Surgery

Surgery has become another option in the treatment of type 1 diabetes.

Two types of transplant are available:

  • Transplantation of the whole pancreas
  • Transplantation of the area of the pancreas that produces insulinA hormone produced by the beta cells of the pancreas that acts to lower blood glucose levels. - the pancreaticRelating to the pancreas. islets.

Although whole pancreas transplantation has been shown to be effective over time, it may be associated with a number of complications.

Islet transplantation is sometimes offered to people who have early signs of the complications of diabetes.[1]

Transplantation involves taking long-term medication to suppress the immune systemThe organs specialised to fight infection., to prevent it from attacking the new tissue A group of cells with a similar structure and a specialised function.- this medication can carry a number of risks, such as infectionInvasion by organisms that may be harmful, for example bacteria or parasites. and kidney problems. In addition, the new pancreaticRelating to the pancreas. tissue may lose function over time; if this happens, insulinA hormone produced by the beta cells of the pancreas that acts to lower blood glucose levels. therapy will be needed again.[1]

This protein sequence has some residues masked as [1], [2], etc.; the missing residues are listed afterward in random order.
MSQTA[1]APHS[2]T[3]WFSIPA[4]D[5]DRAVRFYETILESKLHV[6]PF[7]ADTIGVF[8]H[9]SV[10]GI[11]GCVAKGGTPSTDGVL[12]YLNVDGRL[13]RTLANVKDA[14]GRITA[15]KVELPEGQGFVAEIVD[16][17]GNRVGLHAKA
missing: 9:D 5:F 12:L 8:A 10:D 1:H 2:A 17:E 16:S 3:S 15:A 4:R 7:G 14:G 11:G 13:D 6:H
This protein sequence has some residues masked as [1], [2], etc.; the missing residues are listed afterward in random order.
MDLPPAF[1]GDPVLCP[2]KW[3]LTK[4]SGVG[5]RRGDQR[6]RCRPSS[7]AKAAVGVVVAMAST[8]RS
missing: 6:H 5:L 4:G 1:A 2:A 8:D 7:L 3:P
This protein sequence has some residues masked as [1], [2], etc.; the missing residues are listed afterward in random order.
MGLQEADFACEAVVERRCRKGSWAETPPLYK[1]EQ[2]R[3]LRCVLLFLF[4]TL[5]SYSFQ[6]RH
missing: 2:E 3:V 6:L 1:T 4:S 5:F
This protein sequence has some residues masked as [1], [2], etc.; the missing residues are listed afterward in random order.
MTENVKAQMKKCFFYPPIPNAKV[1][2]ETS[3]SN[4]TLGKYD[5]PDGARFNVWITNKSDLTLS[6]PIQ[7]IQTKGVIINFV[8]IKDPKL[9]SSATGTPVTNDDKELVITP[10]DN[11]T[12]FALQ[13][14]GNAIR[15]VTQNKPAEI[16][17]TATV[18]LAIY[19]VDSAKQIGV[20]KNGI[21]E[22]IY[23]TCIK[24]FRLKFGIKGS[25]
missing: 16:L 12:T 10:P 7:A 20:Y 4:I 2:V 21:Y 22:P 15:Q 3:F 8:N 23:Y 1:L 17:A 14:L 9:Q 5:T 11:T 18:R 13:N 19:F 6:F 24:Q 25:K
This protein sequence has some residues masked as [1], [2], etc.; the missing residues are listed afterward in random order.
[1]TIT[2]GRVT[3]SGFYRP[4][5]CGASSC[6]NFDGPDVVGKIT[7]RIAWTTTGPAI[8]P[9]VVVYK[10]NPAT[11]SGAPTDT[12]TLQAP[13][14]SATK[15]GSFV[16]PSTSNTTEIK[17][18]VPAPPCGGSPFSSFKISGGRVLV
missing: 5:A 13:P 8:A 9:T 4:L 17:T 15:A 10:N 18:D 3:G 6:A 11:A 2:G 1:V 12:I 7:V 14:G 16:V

References: 
  1. Meloche RM. Transplantation for the treatment of type 1 diabetes. World J Gastroenterol. 2007; 13: 6347-55.